My young friend and I visited the Cathedral last Saturday. Gingerly we climbed up and down the many staircases dotted around the building, as she is still recovering from her badly sprained ankles, and I still have a little way to go before I'm back to full health. As we approached the south-west porch we joined a long queue to gain entry. (Quite a change to my last visit several years ago when you just walked in.)
But once inside, the magnificence of the architecture was awesome.
I've always been intrigued by the Black Prince. No idea why. Canterbury is the burial place of Edward, the Black Prince - one of the most dynamic figures in England's long conflict with France during the 14th and 15th centuries, known as the Hundred Years War. I don't think he was called 'the Black Prince' because of the colour of armour he may have worn. Maybe it was because of the terror his bravery and ferocity inspired. We found his iron-railed tomb close to St.Thomas Becket's shrine on the Trinity Chapel's south side.
And here are just a few of the many photographs I took during our visit.
To round off our tour we headed for the garden. (I had been extolling the magnificence of the gardens - complete with semi-hidden priest's hole) but sadly found it was not open to the public any more - at least the part I remembered. This little corner was nice though.
I spent most of my holidays as a youth just after World War Two in Deal where my mother had a friend who owned a guest house called 'Sea Breeze' right on the sea front.
Driving there we couldn't find it but did locate my favourite place in Deal - The Ice Cream Parlour. To me as a boy this was a wonderland with its Art Deco facia. (still the same) It was where I tasted my very first 'Knickerbocker Glory' a real treat after the austerity of the war years. This figure dominating the entrance to the (now run-down) pier is a new addition.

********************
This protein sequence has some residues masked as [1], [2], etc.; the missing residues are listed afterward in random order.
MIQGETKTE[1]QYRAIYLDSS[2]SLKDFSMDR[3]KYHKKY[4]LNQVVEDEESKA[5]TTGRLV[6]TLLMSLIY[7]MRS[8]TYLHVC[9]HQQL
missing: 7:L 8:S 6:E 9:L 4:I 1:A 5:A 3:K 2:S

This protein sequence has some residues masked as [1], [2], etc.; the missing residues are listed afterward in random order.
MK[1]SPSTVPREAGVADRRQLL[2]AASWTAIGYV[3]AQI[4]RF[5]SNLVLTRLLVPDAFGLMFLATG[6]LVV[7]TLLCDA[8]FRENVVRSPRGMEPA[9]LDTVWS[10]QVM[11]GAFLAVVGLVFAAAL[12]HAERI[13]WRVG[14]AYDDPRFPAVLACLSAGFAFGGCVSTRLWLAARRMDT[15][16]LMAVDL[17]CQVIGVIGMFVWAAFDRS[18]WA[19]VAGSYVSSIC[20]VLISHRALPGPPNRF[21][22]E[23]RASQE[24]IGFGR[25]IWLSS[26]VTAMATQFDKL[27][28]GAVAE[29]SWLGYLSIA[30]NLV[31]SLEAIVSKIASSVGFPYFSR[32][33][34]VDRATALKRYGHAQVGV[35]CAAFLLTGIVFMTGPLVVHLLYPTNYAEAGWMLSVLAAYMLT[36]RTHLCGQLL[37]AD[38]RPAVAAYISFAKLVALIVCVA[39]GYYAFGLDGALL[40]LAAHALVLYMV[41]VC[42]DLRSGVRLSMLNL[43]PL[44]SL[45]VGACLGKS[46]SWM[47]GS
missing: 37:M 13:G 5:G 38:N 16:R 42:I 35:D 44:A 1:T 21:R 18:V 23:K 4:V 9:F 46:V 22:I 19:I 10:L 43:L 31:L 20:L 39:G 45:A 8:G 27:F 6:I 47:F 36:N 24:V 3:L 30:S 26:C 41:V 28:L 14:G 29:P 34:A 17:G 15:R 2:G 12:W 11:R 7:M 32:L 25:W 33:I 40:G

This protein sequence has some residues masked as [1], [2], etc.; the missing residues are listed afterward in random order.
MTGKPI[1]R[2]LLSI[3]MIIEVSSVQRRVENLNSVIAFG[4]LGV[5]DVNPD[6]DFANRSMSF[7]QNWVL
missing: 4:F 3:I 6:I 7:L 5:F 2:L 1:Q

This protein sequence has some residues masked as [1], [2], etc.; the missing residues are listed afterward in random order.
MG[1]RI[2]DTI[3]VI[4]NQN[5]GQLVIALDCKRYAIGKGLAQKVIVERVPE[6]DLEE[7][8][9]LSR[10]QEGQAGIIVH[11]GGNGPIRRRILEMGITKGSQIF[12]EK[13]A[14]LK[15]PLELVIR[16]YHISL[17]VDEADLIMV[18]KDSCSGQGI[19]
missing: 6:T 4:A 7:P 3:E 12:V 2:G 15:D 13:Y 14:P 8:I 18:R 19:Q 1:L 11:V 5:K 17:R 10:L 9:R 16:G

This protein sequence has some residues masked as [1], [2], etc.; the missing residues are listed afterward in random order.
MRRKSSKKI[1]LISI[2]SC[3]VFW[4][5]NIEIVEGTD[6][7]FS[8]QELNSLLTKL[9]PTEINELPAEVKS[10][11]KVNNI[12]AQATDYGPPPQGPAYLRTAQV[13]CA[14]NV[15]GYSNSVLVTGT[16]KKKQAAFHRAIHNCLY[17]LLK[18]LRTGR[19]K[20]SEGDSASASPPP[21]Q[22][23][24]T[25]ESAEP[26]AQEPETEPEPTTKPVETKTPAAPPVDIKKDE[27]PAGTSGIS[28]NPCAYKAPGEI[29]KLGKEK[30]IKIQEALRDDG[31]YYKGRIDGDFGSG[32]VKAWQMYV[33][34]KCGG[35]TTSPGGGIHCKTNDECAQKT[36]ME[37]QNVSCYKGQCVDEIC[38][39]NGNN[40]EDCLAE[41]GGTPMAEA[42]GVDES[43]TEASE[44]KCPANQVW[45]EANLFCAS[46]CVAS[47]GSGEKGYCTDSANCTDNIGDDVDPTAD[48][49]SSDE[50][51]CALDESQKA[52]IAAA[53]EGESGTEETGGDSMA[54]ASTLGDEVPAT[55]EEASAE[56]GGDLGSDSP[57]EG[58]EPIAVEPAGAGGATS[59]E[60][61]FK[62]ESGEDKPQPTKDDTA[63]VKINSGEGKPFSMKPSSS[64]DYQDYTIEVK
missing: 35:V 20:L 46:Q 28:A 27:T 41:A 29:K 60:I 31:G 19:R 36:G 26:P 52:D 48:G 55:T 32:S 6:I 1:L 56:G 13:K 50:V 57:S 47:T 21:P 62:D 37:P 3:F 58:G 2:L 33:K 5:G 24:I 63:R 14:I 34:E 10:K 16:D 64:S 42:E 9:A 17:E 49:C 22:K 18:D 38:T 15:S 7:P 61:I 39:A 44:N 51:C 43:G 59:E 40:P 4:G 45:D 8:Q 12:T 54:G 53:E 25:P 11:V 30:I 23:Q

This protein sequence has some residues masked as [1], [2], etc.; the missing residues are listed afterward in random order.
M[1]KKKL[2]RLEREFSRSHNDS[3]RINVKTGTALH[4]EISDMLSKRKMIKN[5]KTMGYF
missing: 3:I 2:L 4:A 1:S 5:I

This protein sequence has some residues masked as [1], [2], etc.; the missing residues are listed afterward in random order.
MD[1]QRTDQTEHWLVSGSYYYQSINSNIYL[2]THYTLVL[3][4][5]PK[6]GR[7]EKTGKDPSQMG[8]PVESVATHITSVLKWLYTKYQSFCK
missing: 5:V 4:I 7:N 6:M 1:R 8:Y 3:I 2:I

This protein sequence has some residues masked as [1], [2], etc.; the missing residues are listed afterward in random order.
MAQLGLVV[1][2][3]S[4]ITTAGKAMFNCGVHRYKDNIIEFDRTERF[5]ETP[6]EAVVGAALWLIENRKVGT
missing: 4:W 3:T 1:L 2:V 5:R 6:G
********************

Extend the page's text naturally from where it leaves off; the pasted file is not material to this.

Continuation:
We were visiting Kent for the weekend primarily to attend the blessing ceremony of my oldest friend, Maurice Bowra, who recently died in Bangkok. But due to unforeseen circumstances the blessing has been postponed till next year. However as we had already booked to stay in the Bridgewood Manor Hotel in Chatham we decided not to cancel the weekend away. Looking for somewhere to go on Sunday morning one of the guide books in the hotel advertised 'Dickens World' in nearby Chatham. Described as an exciting journey through Dickens lifetime 'when you step back in time into Dickensian England and are immersed in the streets, sounds and smells of the 19th century' It sounded fun, and somewhere we found out that actors dressed as Dickens characters would enliven our tour. The settings were pretty good.
But our guide, although knowledgeable about Victorian times (or having a good memory of her script) put on a irritating loud cockney accent. And there were no other actors. Most of the sets were well done and characters like this one were dotted around the scene.
At the end of the tour we were treated to a sharp lesson about Victorian schooldays. Our little group numbered about 25 and it was annoying to be lined up outside Dr. Dotheboys classroom while our very noisy 'cockney' made everyone hold out their hands and then turn them over to inspect nails! (We didn't participate.) But the last chore of the tour was to all sit down in a schoolroom (complete with desks with grooves for pencils and inkwells - I remember them well) and be shouted at. Grr!!!
So we escaped and drove the short way to the Royal Engineers Museum.
Of special interest to me as I was a 'Sapper' during my National Service days. And I think my young friend was interested too. There was a section on the Malayan Emergency (my war). As I'm a member of the Royal Engineers Association I was able to visit the Museum free of charge. The museum covers a host of the many activities of the Royal Engineers from bomb disposal, bridge building, combat engineering, to surveying, photography and siegecraft. The medals room was extra special and housed the many Victoria crosses won by Royal Engineers in past wars. The siege of Mafeking, Chinese Gordon and Lord Kitchener all featured.
The other day my old school friend Averil Tarbrooke popped over for a visit. She gave me a present. It was a framed enlarged black and white photograph of a 1950's scene of Broad Street in my home town - Wokinghan. Nothing out of the ordinary you may say but somehow she had recognised my father in the picture. He's riding his bike on the far right, complete with carpenter's apron and pipe, on his way to work. She must have an incredible memory.